Click here to Order your Radar Equipment Online Equilibrium of Saturated Air When saturated air is lifted, it cools at a rate different from that of dry air. This is due to release of the latent heat of condensation, which is absorbed by the air. The rate of cooling of moist air is known as the saturation adiabatic lapse rate. This rate is used as a reference for determining the equilibrium of saturated air. ABSOLUTE STABILITY.— Consider a column of air in which the actual lapse rate is less than the saturation adiabatic lapse rate. The actual lapse rate is to the right of the saturation adiabatic lapse rate on the Skew T diagram (fig. 247). If the parcel of saturated air at point A is displaced upward to point B, it cools at the saturation adiabatic lapse rate. The air upon arriving at point B becomes colder than the surrounding air. The layer, therefore, would be in a state of ABSOLUTE STABILITY. From this, the following rule is established: If the actual lapse rate for a column of air is less than the saturation adiabatic lapse rate, the column is absolutely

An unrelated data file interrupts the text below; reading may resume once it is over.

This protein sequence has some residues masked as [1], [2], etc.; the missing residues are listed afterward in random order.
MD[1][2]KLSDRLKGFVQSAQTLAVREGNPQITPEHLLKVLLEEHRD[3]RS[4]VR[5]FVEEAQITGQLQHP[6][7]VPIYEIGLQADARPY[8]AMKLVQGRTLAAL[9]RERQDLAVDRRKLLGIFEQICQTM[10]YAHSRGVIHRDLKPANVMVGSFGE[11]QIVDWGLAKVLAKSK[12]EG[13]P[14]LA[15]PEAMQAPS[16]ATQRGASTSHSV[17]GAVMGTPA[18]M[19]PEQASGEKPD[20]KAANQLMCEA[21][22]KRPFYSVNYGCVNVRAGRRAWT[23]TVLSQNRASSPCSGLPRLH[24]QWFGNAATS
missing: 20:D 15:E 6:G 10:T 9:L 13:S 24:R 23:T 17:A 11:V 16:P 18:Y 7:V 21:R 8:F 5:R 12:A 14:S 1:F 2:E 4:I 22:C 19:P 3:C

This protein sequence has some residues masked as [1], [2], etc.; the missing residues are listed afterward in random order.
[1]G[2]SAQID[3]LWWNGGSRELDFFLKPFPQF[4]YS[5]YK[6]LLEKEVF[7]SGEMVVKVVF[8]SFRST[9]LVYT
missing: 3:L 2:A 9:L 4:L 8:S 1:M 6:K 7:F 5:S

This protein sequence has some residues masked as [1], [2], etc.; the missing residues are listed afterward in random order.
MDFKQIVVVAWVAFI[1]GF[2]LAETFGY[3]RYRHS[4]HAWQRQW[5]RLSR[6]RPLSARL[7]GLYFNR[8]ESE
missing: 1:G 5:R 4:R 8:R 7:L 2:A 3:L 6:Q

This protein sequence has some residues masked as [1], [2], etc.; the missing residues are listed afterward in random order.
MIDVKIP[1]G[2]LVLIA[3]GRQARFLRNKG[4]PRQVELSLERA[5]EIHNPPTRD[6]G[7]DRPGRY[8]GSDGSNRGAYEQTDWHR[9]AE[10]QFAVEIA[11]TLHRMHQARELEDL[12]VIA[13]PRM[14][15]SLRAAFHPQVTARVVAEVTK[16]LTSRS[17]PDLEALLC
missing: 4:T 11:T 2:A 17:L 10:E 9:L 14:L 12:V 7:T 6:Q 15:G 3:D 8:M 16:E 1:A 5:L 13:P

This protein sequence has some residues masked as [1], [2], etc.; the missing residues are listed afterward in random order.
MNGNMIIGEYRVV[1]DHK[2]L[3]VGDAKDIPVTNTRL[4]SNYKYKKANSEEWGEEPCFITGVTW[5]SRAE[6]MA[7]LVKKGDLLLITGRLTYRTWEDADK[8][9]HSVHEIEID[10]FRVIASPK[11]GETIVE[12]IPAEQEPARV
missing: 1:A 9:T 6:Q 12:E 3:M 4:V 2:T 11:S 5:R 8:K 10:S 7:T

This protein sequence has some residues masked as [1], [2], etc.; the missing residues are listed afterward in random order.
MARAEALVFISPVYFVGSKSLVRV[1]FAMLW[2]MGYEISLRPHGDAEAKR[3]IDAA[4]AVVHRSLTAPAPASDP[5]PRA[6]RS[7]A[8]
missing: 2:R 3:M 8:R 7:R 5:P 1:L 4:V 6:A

INSTABILITY.— Consider now a column of air in which the actual lapse rate is greater than the saturation adiabatic lapse rate (fig. 248). If a parcel of moist air at point A is displaced upward to point B, it cools at the saturation adiabatic lapse rate. Upon arriving at point B the parcel is then warmer than the surrounding air. For this reason, it has a tendency to continue moving farther from its original position. The parcel, therefore, is in a state of INSTABILITY. The following rule is applicable. If the actual lapse rate for a column of SATURATED (MOIST) AIR is greater than the saturation adiabatic lapse rate, the column is unstable. NEUTRAL STABILITY.— Consider a column of saturated air in which the actual lapse rate is equal to the saturation adiabatic lapse rate. A parcel of air displaced upward cools at the saturation adiabatic lapse rate and is at all times equal in temperature to the surrounding air. On that account, it tends neither to move farther away from nor to return to its original level. Therefore, it is in a state of NEUTRAL STABILITY. The rule for this situation is that if the actual lapse rate for a column of saturated air is equal to the saturation adiabatic lapse rate, the column is neutrally stable. 
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